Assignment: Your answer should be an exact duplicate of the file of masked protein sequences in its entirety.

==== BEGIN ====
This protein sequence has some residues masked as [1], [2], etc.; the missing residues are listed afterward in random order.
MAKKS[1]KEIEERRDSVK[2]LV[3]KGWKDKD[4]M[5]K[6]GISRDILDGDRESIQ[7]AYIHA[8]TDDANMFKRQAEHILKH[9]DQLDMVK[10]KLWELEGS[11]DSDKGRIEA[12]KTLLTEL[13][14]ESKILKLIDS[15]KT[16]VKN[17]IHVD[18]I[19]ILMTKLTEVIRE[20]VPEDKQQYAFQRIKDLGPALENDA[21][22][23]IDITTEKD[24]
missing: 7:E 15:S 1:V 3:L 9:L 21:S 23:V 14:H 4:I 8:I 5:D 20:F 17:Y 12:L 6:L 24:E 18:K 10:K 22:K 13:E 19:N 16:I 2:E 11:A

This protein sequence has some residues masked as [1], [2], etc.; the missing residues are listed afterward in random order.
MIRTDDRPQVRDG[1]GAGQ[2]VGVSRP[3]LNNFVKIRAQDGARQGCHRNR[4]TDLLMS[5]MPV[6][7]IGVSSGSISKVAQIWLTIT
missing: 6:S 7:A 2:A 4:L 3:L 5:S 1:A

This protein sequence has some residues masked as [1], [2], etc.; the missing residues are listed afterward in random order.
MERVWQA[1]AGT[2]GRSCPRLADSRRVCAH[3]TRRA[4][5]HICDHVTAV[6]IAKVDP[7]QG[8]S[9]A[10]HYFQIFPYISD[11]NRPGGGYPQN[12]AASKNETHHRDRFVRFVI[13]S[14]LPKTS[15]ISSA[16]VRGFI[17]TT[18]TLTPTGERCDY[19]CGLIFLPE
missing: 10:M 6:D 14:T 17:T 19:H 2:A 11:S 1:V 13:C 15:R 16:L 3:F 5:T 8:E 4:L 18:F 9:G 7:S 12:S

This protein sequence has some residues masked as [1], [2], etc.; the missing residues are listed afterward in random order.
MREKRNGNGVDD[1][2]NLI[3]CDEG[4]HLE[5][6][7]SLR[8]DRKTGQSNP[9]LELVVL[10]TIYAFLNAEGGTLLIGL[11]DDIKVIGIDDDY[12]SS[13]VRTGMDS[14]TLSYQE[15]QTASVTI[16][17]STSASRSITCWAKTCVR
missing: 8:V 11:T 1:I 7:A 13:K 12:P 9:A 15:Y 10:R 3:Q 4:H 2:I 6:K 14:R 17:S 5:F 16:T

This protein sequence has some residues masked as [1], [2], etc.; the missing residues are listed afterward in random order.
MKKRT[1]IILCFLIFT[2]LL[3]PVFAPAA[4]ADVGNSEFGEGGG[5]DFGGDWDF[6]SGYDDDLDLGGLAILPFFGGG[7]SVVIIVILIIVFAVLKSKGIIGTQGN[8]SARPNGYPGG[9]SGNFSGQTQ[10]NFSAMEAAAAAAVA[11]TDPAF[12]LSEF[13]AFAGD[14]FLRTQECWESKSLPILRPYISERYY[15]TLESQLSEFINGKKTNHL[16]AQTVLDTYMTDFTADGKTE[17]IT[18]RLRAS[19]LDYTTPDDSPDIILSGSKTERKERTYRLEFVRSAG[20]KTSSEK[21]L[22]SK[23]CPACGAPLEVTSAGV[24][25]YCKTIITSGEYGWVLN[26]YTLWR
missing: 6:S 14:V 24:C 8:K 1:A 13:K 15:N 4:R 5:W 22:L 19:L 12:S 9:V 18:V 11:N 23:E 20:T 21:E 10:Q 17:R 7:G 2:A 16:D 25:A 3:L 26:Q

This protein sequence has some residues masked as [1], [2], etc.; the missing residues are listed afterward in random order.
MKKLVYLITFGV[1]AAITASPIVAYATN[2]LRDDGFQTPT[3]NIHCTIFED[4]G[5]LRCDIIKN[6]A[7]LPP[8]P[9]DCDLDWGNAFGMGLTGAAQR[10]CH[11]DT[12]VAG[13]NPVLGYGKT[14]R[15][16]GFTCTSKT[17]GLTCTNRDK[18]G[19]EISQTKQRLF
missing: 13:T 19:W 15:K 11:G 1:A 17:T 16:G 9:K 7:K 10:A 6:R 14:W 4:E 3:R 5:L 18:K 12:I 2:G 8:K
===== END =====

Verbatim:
This protein sequence has some residues masked as [1], [2], etc.; the missing residues are listed afterward in random order.
MAKKS[1]KEIEERRDSVK[2]LV[3]KGWKDKD[4]M[5]K[6]GISRDILDGDRESIQ[7]AYIHA[8]TDDANMFKRQAEHILKH[9]DQLDMVK[10]KLWELEGS[11]DSDKGRIEA[12]KTLLTEL[13][14]ESKILKLIDS[15]KT[16]VKN[17]IHVD[18]I[19]ILMTKLTEVIRE[20]VPEDKQQYAFQRIKDLGPALENDA[21][22][23]IDITTEKD[24]
missing: 7:E 15:S 1:V 3:L 9:L 21:S 23:V 14:H 4:I 8:I 5:D 20:F 17:Y 12:L 6:L 24:E 18:K 10:K 22:K 13:E 19:N 16:I 2:E 11:A

This protein sequence has some residues masked as [1], [2], etc.; the missing residues are listed afterward in random order.
MIRTDDRPQVRDG[1]GAGQ[2]VGVSRP[3]LNNFVKIRAQDGARQGCHRNR[4]TDLLMS[5]MPV[6][7]IGVSSGSISKVAQIWLTIT
missing: 6:S 7:A 2:A 4:L 3:L 5:S 1:A

This protein sequence has some residues masked as [1], [2], etc.; the missing residues are listed afterward in random order.
MERVWQA[1]AGT[2]GRSCPRLADSRRVCAH[3]TRRA[4][5]HICDHVTAV[6]IAKVDP[7]QG[8]S[9]A[10]HYFQIFPYISD[11]NRPGGGYPQN[12]AASKNETHHRDRFVRFVI[13]S[14]LPKTS[15]ISSA[16]VRGFI[17]TT[18]TLTPTGERCDY[19]CGLIFLPE
missing: 10:M 6:D 14:T 17:T 19:H 2:A 11:S 1:V 13:C 15:R 16:L 3:F 5:T 8:E 4:L 18:F 9:G 7:S 12:S

This protein sequence has some residues masked as [1], [2], etc.; the missing residues are listed afterward in random order.
MREKRNGNGVDD[1][2]NLI[3]CDEG[4]HLE[5][6][7]SLR[8]DRKTGQSNP[9]LELVVL[10]TIYAFLNAEGGTLLIGL[11]DDIKVIGIDDDY[12]SS[13]VRTGMDS[14]TLSYQE[15]QTASVTI[16][17]STSASRSITCWAKTCVR
missing: 8:V 11:T 1:I 7:A 13:K 12:P 9:A 15:Y 10:R 3:Q 4:H 2:I 6:K 14:R 17:S 5:F 16:T

This protein sequence has some residues masked as [1], [2], etc.; the missing residues are listed afterward in random order.
MKKRT[1]IILCFLIFT[2]LL[3]PVFAPAA[4]ADVGNSEFGEGGG[5]DFGGDWDF[6]SGYDDDLDLGGLAILPFFGGG[7]SVVIIVILIIVFAVLKSKGIIGTQGN[8]SARPNGYPGG[9]SGNFSGQTQ[10]NFSAMEAAAAAAVA[11]TDPAF[12]LSEF[13]AFAGD[14]FLRTQECWESKSLPILRPYISERYY[15]TLESQLSEFINGKKTNHL[16]AQTVLDTYMTDFTADGKTE[17]IT[18]RLRAS[19]LDYTTPDDSPDIILSGSKTERKERTYRLEFVRSAG[20]KTSSEK[21]L[22]SK[23]CPACGAPLEVTSAGV[24][25]YCKTIITSGEYGWVLN[26]YTLWR
missing: 6:S 14:V 24:C 8:K 1:A 13:K 15:N 4:R 5:W 22:L 19:L 12:S 9:V 18:V 11:N 23:E 20:T 21:E 10:Q 17:R 7:G 2:A 16:D 25:A 3:L 26:Q

This protein sequence has some residues masked as [1], [2], etc.; the missing residues are listed afterward in random order.
MKKLVYLITFGV[1]AAITASPIVAYATN[2]LRDDGFQTPT[3]NIHCTIFED[4]G[5]LRCDIIKN[6]A[7]LPP[8]P[9]DCDLDWGNAFGMGLTGAAQR[10]CH[11]DT[12]VAG[13]NPVLGYGKT[14]R[15][16]GFTCTSKT[17]GLTCTNRDK[18]G[19]EISQTKQRLF
missing: 13:T 19:W 15:K 11:G 1:A 17:T 16:G 9:K 7:K 10:A 6:R 14:W 4:E 3:R 5:L 18:K 12:I 2:G 8:K